What counts are things like emotional and interpersonal skills, having a nice personality and being good at meeting people. For my 13 year old daughter’s generation I think qualifications will be irrelevant.

When I speak to education conferences I say that most of the useful stuff that kids are learning in school is on the playground not in the classroom. Learning to motivate and empathize is not on the curriculum in most schools. The popular guy who sits at the back of the class and messes about is actually likely to be in a much better position in 30 years time than you are working really hard.

Do you detect and increase in the rate of change of technology?

Change is accelerating, there’s no doubt about that. When I first started this job in the early 1990s I could keep up with technological change relatively easily. Now I can’t: it’s a positive feedback system where every new wave of technology helps to make the next wave even faster. For example bio-technologists might discover a new protein which can be used for organic computing, and the faster computers that result from that could in turn be used to better understand proteins. This leads to a phenomena known as a singularity, where the rate of change as shown on the graph would be essentially vertical. This will be probably happen around 2025, and the pace of change will be similar to ET landing and giving us all the technology from his space ship.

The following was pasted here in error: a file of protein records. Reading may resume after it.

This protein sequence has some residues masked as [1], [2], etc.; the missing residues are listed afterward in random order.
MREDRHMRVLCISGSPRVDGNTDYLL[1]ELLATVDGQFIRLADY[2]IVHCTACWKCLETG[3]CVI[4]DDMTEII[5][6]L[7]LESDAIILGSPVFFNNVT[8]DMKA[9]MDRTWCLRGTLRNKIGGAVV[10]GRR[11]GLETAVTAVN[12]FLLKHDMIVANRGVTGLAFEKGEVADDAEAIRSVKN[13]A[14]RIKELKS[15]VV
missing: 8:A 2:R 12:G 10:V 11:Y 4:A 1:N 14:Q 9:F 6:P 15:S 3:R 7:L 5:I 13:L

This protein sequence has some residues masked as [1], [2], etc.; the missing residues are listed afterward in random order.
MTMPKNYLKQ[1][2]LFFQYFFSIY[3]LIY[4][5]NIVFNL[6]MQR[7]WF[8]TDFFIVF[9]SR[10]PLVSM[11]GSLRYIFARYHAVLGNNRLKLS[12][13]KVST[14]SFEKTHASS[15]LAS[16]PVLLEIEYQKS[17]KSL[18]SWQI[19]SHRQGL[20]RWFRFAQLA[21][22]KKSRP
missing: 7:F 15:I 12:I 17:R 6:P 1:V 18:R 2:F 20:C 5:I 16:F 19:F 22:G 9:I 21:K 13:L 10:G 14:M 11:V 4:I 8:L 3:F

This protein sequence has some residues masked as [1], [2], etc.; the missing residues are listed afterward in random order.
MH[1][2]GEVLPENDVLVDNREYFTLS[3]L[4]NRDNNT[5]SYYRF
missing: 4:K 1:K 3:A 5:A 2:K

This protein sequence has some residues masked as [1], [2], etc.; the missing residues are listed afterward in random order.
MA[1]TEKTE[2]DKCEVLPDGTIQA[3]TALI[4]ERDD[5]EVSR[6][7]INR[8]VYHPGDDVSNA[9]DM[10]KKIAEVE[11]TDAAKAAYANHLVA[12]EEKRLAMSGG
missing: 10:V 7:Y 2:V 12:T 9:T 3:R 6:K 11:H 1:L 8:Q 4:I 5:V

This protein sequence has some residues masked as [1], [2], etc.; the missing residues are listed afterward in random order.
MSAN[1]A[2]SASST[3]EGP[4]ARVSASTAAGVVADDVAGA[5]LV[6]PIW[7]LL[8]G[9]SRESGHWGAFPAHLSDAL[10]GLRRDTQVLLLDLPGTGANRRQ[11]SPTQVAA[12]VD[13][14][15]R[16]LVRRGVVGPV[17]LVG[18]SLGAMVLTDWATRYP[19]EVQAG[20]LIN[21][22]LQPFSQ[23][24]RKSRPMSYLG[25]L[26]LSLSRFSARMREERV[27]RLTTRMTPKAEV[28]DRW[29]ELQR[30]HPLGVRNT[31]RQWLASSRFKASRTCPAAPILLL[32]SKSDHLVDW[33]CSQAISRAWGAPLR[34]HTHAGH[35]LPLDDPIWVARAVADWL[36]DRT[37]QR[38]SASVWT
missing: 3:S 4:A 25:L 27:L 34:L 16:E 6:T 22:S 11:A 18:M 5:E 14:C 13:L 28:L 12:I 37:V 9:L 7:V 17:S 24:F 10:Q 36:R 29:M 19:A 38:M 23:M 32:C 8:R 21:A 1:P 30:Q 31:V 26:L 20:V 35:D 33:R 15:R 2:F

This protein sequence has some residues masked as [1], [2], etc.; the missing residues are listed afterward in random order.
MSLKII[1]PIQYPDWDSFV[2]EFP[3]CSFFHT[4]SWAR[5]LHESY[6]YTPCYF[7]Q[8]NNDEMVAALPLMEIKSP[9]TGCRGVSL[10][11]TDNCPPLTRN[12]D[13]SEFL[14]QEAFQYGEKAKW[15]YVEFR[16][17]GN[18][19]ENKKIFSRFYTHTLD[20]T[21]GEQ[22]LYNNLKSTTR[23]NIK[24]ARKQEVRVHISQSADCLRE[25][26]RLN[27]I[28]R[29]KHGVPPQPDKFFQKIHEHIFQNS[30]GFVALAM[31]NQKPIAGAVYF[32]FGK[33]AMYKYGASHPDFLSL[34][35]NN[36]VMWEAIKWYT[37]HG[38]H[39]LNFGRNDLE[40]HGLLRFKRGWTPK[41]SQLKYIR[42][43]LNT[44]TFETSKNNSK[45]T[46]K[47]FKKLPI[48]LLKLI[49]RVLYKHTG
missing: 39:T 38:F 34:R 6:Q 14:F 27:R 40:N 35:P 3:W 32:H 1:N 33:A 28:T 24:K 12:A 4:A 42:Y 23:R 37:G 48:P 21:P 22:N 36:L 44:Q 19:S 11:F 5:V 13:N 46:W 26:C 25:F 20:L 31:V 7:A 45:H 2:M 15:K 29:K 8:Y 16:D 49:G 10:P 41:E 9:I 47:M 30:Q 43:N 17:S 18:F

Obviously we perceive technology’s march, but is there a way of putting a number on the rate of change in technology?

There probably is, although I’ve never tried it. If you look at the number of patents filed each year there’s likely to be an exponential rise. There’s also an exponential rise in the quantity of information in the world. 30 years ago the amount of information in the world doubled every 10 years, now it doubles every year. Its quite exciting to think that every year half of the information in the world is new – almost everything we know we’ve only just discovered.

The might of countries like China and India is increasing at the moment. Do you think these countries will come to dominate the west, and if so will we notice a big difference in our everyday lives? Historically these things have been cyclical. If you look to the distant past China has been responsible for a lot of technology, and India has also been through a phase of being very powerful. Europe has gone past its peak and America has enjoyed the international lead for quite a long time, although it’s slipping fast, with China and India catching up, with China very much further ahead than India.


It’s no big surprise — China has a quarter of the worlds population, so on a level playing field you would expect it to dominate. Meanwhile Europe has an aging population and a lot of our young people are not very well educated. In 30 years’ time Europe will be an also-ran on the world stage.

True so. One last question — why is the future always depicted as a dystopia?

People aren’t interested in the nice side of things, they are only interested in things they have to worry about. In evolutionary terms people have always had to be on the look out for predators, in the same way people naturally look for threats when discussing the future, rather than seeing the opportunities. I don’t lose any sleep over the future – at the end of the day I believe that we’ll muddle through because we always do.